The beta bulge: a common small unit of nonrepetitive protein structure.

Journal Article (Journal Article)

A beta bulge is a region between two consecutive beta-type hydrogen bonds which includes two residues (positions 1 and 2) on one strand opposite a single residue (position x) on the other strand. Compared to regular beta structure, a beta bulge puts the usual alternation of side-chain direction out of register on one of the strands, introduces a slight bend in the beta sheet, and locally accentuates the usual right-handed strand twist. Almost all beta bulges are between antiparallel strands, usually between a narrow rather than a wide pair of hydrogen bonds. Ninety-one examples are listed. The two commonest types are the "classic" beta bulge, with position 1 in approximately alpha-helical conformation, and the "G1" beta bulge, with a required glycine at position 1 in approximately left-handed alpha-helical conformation, G1 bulges almost always occur in combination with a type II tight turn. The functional roles of beta bulges probably include compensating for the effects of a single-residue insertion or deletion within beta structure and providing the strong local twist required for form closed beta barrel structures.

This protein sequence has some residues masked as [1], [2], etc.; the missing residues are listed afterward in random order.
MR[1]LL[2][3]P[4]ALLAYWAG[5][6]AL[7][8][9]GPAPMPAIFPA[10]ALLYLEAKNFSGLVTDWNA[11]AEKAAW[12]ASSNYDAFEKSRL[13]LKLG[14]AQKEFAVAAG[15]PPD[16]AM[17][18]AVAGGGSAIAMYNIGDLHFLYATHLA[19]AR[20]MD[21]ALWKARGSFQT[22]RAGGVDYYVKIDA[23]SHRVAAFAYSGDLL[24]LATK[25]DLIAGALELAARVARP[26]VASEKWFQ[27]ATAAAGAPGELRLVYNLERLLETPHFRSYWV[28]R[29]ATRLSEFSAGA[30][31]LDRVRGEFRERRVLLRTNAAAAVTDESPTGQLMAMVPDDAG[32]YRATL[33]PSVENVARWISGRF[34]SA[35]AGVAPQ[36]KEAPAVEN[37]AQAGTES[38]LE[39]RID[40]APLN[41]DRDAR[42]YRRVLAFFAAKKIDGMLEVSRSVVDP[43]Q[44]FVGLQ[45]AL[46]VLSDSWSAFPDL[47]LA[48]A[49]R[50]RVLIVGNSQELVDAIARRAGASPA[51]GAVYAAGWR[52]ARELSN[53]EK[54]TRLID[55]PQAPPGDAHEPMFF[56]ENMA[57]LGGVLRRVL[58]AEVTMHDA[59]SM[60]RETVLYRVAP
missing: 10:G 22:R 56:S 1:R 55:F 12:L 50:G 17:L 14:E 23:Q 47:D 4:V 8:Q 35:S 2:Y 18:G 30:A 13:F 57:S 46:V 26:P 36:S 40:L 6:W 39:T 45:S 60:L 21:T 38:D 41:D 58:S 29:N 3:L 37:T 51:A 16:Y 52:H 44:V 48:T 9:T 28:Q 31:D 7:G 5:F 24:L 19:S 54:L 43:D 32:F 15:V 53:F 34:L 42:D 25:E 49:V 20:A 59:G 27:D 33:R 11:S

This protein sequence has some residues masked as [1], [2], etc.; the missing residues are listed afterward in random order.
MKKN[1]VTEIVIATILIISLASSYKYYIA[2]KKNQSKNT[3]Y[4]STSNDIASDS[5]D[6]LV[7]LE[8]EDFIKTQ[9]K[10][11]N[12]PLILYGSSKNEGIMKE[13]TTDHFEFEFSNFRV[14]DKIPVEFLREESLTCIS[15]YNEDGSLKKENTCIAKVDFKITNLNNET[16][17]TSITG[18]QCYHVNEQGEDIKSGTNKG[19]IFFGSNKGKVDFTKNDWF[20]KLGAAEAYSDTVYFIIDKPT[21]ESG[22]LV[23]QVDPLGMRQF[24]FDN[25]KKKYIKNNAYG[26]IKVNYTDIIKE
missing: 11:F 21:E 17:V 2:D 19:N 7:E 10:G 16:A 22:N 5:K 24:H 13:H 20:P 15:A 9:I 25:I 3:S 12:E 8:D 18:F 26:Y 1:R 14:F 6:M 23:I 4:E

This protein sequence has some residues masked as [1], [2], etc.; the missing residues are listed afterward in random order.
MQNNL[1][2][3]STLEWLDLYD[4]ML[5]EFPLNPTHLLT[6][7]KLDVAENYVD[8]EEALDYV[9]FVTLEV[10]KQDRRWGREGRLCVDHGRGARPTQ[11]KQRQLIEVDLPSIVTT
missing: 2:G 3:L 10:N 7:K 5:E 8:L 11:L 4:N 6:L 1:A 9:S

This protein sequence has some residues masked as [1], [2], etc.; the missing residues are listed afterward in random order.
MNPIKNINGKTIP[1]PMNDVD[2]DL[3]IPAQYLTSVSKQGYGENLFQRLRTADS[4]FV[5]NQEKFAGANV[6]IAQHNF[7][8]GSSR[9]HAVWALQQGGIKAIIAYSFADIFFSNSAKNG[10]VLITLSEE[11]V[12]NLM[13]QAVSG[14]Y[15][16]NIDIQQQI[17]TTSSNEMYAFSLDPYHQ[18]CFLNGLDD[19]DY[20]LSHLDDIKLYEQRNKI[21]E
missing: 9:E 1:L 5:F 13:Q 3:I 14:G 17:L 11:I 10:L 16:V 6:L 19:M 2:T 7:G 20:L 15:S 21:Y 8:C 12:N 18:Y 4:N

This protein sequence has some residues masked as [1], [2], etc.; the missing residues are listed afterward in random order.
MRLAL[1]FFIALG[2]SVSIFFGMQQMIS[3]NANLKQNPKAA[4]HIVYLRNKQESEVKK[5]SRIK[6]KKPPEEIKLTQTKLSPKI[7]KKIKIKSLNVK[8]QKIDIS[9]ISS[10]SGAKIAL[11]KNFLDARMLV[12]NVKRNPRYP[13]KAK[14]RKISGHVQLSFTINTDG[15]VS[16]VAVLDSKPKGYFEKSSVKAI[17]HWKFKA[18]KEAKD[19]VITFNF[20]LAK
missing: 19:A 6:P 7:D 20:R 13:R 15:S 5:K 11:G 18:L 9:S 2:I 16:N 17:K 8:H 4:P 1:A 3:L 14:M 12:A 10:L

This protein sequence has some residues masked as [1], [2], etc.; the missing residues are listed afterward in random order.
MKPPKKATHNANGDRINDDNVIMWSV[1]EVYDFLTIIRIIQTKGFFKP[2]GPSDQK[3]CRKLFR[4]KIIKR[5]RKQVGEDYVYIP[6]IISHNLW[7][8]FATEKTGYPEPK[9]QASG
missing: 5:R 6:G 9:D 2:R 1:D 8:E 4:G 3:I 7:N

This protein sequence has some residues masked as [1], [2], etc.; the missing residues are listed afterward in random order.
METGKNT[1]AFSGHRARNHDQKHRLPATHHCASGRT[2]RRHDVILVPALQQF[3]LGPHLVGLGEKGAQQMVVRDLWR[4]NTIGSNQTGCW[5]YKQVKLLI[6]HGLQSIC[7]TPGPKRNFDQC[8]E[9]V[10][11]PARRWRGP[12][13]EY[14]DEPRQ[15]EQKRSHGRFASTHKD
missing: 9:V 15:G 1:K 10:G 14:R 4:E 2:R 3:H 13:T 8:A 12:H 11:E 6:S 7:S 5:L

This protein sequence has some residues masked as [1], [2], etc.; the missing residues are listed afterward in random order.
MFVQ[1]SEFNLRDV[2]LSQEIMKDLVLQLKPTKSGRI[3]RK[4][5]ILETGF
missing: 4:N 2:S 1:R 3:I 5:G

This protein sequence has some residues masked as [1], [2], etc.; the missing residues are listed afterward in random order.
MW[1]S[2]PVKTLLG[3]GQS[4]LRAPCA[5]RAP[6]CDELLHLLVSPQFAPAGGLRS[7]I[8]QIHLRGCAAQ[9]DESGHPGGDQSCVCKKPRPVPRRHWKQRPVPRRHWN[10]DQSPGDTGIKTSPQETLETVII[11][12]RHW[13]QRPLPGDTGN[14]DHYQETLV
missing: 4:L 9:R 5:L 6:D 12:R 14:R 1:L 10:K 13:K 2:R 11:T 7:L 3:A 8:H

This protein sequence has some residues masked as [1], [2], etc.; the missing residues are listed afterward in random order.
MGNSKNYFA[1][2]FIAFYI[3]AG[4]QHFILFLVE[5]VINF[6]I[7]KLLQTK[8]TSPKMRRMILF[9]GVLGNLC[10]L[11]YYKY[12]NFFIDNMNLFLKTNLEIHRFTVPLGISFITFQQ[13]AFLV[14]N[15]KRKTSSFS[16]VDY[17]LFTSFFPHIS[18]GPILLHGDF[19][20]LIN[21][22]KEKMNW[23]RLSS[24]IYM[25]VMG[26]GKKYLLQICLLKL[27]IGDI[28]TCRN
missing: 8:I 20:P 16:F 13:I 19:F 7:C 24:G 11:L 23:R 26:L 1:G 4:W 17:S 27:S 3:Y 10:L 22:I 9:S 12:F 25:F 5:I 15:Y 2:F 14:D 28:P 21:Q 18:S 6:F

Full Text

Duke Authors

Cited Authors

  • Richardson, JS; Getzoff, ED; Richardson, DC

Published Date

  • June 1978

Published In

Volume / Issue

  • 75 / 6

Start / End Page

  • 2574 - 2578

PubMed ID

  • 275827

Pubmed Central ID

  • PMC392604

International Standard Serial Number (ISSN)

  • 0027-8424

Digital Object Identifier (DOI)

  • 10.1073/pnas.75.6.2574


  • eng

Conference Location

  • United States